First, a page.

I am participating in In the Bookcase’s Louisa May Alcott Challenge. Basically, just read some LMA during the month of June! I thought I would do this to help me with my Alcott Year through the Women’s Classic Literature Event at the Classics Club, where I have decided to get to know LMA through her works…especially because I never read Little Women. Yeah. I know….
During this month I plan to read: (click on the hot link for the review)
Finish Little Women
Read:~the Madeleine Stern bio of LMA
~Transcendental Wild Oats
~Behind a Mask; or A Woman‘s Power
~selections from her Journals, including Fruitlands, Emerson’s Death
~American Masters: Louisa May Alcott: The Woman Behind Little Women 2009 (Amazon Prime)
July 1, 2016
Wrap-up of the Louisa May Alcott Challenge, June 2016
I am very happy with what I accomplished this month even though, as usual for these kinds of challenges, I bit off more than I could chew…er read. Still, I feel this was a great success because it helped push me forward in my Classics Club Women’s Literature Event with my choice to do an ‘Alcott Year.’ So thank you Tarissa for organizing this and to all the other participants!
- I finished Little Women and reviewed it here.
As a first read I enjoyed it immensely and believe it will be one of those books to reread from time to time.
- “Transcendental Wild Oats” This is a short story based on the Alcott family’s experience in communal living. While it is very humorously written, according to her journal entries of the time, it was an extremely difficult period in her family’s life. Still, parts made me laugh out loud and it is a good illustration of the perils of life in ‘utopia.’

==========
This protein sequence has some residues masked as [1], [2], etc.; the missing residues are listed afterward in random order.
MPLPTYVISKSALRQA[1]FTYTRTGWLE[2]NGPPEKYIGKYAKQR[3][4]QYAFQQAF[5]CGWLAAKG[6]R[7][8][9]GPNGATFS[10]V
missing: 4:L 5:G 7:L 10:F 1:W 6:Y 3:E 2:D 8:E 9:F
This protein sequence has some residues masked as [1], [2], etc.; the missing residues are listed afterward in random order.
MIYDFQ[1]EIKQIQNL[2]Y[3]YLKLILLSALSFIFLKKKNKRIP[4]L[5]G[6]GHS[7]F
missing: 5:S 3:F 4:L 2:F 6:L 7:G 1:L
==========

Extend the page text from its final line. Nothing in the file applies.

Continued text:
- From her journal I read “Fruitlands,” which is the real life account of her father’s experiment in living and working the land as a reflection of his spiritual, philosophical and educational beliefs. What a challenging time for his wife and daughters!
- “Emerson’s Death” Another journal entry. Ralph Waldo Emerson was a long and close friend of the Alcotts. As a young girl, Louisa spent time in his library guided by his reading choices and they remained close throughout his life. At his death she said, “Our best and greatest American gone.” She named the essays Self-Reliance, Compensation and Friendship as writings that “helped me to understand myself and life, and God and Nature.”
- American Masters-Louisa May Alcott: The Woman Behind Little Women (2009) While perusing Amazon Prime this past week I came across a fine dramatized life of Louisa May Alcott. Elizabeth Marvel plays LMA and all her words are taken from Louisa’s journals and letters. Jane Alexander plays Ednah Cheney, who published a collection of letters, journal entries and a biographical commentary a year after Louisa’s death. Playing themselves are John Matteson, a well-known contemporary LMA biographer and interviews with Madeleine Stern, whose 1950 biography of Louisa May Alcott is still a standard work (which I haven’t quite finished) with fellow researcher and friend Leona Rostenberg.
- Louisa May Alcott, a biography by Madeleine B. Stern. Only half way through, but will keep reading. Stern spent her long life (she died in 2007 at 95) as a rare book dealer, researcher, writer and Alcott expert.
While I didn’t get to everything I listed, I am very happy with what I did accomplish. The only problem with this whole Louisa May Alcott project is the more I read, the more I find there IS to read! What an incredibly prolific writer.